The mere fact that JavaScript and Java are very different programming languages did not stop the marketing geniuses of Netscape. When Microsoft saw that JavaScript was gaining popularity among Web developers, it realized that it had to add certain scripting capabilities to Internet Explorer. They could have adopted JavaScript, but as usual, Microsoft chose to develop its own language, which works much like JavaScript, but which is not exactly the same. The JavaScript version developed by Microsoft is called JScript.

What JavaScript can do

With JavaScript, you can do many things to make your web pages more interactive and provide a more interesting experience to visitors to your site. JavaScript allows you to create an active user interface, which offers feedback to visitors as they browse their pages.

You can use JavaScript to make sure that users enter valid information in the forms, which will result in savings in time. If your forms require calculations, you can do them with JavaScript on the user's computer, without having to perform server-side processes.

There is a distinction that must be recognized: the programs that run on the user's computer are known as client-side programs; the programs that run on the server are known as server-side programs.

With JavaScript, you can create personalized HTML pages on the fly, depending on the actions executed by the user. Suppose you are in a travel site and the user clicks on Hawaii as a destination. You can make the latest Hawaii travel deals appear in a new window. JavaScript controls the browser, so you can open new windows, display alert windows and insert personalized messages in the status bar of the browser window.

Because JavaScript has a set of date and time functions, you can generate documents with clocks and time clocks. You can also take care of forms, set cookies, build HTML pages on the fly and create web-based applications.

There are lots of popular libraries of codes written in JavaScript language such as Angular, Node.JS, JS React, jQuery, etc. There are lots of online training companies such as High School Technology Services or Coding Bootcamps that provide specialized training for JavaScript. Indeed, nowadays, programmers can use a single JavaScript code using React Native library to develop iOS and Android native Apps.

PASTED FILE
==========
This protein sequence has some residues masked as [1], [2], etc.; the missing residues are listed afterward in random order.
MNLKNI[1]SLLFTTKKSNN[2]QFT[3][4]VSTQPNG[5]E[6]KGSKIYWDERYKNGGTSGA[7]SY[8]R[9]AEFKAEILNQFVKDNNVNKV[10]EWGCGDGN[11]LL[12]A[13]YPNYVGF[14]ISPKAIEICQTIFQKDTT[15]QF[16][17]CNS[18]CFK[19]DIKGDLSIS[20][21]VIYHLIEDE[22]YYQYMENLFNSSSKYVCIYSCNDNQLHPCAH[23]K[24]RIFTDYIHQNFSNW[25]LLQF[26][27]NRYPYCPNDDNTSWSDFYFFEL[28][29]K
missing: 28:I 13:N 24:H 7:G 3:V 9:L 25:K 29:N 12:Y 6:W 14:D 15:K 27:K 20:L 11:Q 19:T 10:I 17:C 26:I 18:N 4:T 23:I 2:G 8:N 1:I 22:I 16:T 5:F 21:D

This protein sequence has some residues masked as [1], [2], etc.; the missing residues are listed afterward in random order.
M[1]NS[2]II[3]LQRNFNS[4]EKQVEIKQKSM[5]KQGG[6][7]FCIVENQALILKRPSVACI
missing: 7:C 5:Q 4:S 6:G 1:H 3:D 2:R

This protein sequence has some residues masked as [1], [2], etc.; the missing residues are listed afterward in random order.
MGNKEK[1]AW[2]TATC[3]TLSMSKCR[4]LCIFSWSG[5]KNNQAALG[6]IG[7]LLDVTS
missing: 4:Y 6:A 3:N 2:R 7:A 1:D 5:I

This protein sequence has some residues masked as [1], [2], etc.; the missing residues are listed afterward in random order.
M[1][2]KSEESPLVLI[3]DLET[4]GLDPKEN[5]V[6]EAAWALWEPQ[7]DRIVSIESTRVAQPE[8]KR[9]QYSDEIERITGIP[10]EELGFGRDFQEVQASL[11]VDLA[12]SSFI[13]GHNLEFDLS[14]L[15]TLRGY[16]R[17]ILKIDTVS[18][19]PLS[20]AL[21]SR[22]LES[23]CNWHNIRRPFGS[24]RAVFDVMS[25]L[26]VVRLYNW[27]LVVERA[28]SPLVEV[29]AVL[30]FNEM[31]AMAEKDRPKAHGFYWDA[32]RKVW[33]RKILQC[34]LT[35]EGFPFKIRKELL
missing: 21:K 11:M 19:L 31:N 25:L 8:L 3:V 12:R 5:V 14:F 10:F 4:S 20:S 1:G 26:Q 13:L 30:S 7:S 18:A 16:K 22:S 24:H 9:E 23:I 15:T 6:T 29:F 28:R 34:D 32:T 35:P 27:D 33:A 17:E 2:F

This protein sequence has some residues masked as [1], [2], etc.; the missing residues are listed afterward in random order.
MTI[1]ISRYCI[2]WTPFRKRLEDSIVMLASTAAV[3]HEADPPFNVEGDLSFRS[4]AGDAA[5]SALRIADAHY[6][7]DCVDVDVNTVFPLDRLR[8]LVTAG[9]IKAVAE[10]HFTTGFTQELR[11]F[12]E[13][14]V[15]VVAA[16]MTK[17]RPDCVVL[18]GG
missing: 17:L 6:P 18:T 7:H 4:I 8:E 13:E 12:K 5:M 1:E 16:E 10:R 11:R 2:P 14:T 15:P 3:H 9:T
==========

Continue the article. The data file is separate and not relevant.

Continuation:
What JavaScript can not do

JavaScript is a language of the client; that is, it is designed to perform your work on your computer (yours), not on the server. Therefore, JavaScript suffers some inherent limitations, most of them for security reasons.

JavaScript does not allow reading or writing files on client machines. To a large extent, that's good, because you probably would not want a Web page to be able to read the files on your hard drive or be able to write viruses on your disk or be able to manipulate the files on your computer. The only exception is that JavaScript can write in the browser cookie file, but even this feature has its limitations.

JavaScript does not allow writing files on server machines. There are several ways to do this (such as storing impact counters on the page or filling in data forms), but JavaScript is not allowed to do these things. Instead, you will need to have a program on your server to manipulate and store this data. Also, JavaScript can not close a window that it has not opened. This is to avoid a site taking control of your browser and start closing windows from other sites. Lastly, JavaScript cannot read information from an open Web page from another server.

This blog is listed under Development & Implementations Community